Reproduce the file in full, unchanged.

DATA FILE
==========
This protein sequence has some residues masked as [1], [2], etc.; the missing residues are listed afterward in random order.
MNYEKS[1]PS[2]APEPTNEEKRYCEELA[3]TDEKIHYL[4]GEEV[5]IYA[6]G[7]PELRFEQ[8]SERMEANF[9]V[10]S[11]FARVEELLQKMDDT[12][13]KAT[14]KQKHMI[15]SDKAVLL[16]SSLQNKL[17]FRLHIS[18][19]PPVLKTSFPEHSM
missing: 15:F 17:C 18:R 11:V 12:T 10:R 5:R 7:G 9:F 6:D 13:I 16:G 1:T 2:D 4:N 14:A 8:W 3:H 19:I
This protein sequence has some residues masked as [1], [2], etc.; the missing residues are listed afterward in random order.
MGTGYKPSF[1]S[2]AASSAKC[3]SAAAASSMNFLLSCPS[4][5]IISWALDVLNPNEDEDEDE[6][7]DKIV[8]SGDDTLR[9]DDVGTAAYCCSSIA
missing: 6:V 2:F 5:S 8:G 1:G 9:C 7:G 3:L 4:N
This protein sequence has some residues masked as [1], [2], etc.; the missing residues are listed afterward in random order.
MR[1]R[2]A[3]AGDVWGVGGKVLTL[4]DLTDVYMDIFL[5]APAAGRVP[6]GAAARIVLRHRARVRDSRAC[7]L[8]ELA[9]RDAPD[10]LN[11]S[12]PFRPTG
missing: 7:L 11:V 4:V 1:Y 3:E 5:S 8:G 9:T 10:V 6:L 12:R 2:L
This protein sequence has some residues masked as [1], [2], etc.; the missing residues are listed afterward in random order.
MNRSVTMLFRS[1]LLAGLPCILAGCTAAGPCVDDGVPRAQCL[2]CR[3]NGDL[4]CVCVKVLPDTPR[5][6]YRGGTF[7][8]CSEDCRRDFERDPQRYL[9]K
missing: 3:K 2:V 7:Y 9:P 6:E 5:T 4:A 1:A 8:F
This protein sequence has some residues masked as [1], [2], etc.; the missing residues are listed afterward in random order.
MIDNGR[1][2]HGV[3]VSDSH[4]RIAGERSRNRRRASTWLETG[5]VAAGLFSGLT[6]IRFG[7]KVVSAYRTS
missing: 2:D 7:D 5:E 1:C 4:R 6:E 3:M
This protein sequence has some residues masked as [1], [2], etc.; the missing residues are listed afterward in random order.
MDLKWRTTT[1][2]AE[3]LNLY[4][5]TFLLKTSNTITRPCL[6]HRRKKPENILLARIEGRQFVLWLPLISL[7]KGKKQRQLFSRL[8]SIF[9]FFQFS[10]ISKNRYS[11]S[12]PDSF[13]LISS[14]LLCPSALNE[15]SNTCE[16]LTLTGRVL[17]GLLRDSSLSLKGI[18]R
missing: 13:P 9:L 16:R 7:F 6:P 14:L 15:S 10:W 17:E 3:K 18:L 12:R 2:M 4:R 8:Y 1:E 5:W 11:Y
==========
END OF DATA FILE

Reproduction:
This protein sequence has some residues masked as [1], [2], etc.; the missing residues are listed afterward in random order.
MNYEKS[1]PS[2]APEPTNEEKRYCEELA[3]TDEKIHYL[4]GEEV[5]IYA[6]G[7]PELRFEQ[8]SERMEANF[9]V[10]S[11]FARVEELLQKMDDT[12][13]KAT[14]KQKHMI[15]SDKAVLL[16]SSLQNKL[17]FRLHIS[18][19]PPVLKTSFPEHSM
missing: 15:F 17:C 18:R 11:V 12:T 10:R 5:R 7:G 9:F 6:D 13:I 16:G 1:T 2:D 4:N 14:A 8:W 3:H 19:I
This protein sequence has some residues masked as [1], [2], etc.; the missing residues are listed afterward in random order.
MGTGYKPSF[1]S[2]AASSAKC[3]SAAAASSMNFLLSCPS[4][5]IISWALDVLNPNEDEDEDE[6][7]DKIV[8]SGDDTLR[9]DDVGTAAYCCSSIA
missing: 6:V 2:F 5:S 8:G 1:G 9:C 7:G 3:L 4:N
This protein sequence has some residues masked as [1], [2], etc.; the missing residues are listed afterward in random order.
MR[1]R[2]A[3]AGDVWGVGGKVLTL[4]DLTDVYMDIFL[5]APAAGRVP[6]GAAARIVLRHRARVRDSRAC[7]L[8]ELA[9]RDAPD[10]LN[11]S[12]PFRPTG
missing: 7:L 11:V 4:V 1:Y 3:E 5:S 8:G 9:T 10:V 6:L 12:R 2:L
This protein sequence has some residues masked as [1], [2], etc.; the missing residues are listed afterward in random order.
MNRSVTMLFRS[1]LLAGLPCILAGCTAAGPCVDDGVPRAQCL[2]CR[3]NGDL[4]CVCVKVLPDTPR[5][6]YRGGTF[7][8]CSEDCRRDFERDPQRYL[9]K
missing: 3:K 2:V 7:Y 9:P 6:E 5:T 4:A 1:A 8:F
This protein sequence has some residues masked as [1], [2], etc.; the missing residues are listed afterward in random order.
MIDNGR[1][2]HGV[3]VSDSH[4]RIAGERSRNRRRASTWLETG[5]VAAGLFSGLT[6]IRFG[7]KVVSAYRTS
missing: 2:D 7:D 5:E 1:C 4:R 6:E 3:M
This protein sequence has some residues masked as [1], [2], etc.; the missing residues are listed afterward in random order.
MDLKWRTTT[1][2]AE[3]LNLY[4][5]TFLLKTSNTITRPCL[6]HRRKKPENILLARIEGRQFVLWLPLISL[7]KGKKQRQLFSRL[8]SIF[9]FFQFS[10]ISKNRYS[11]S[12]PDSF[13]LISS[14]LLCPSALNE[15]SNTCE[16]LTLTGRVL[17]GLLRDSSLSLKGI[18]R
missing: 13:P 9:L 16:R 7:F 6:P 14:L 15:S 10:W 17:E 3:K 18:L 12:R 2:M 4:R 8:Y 1:E 5:W 11:Y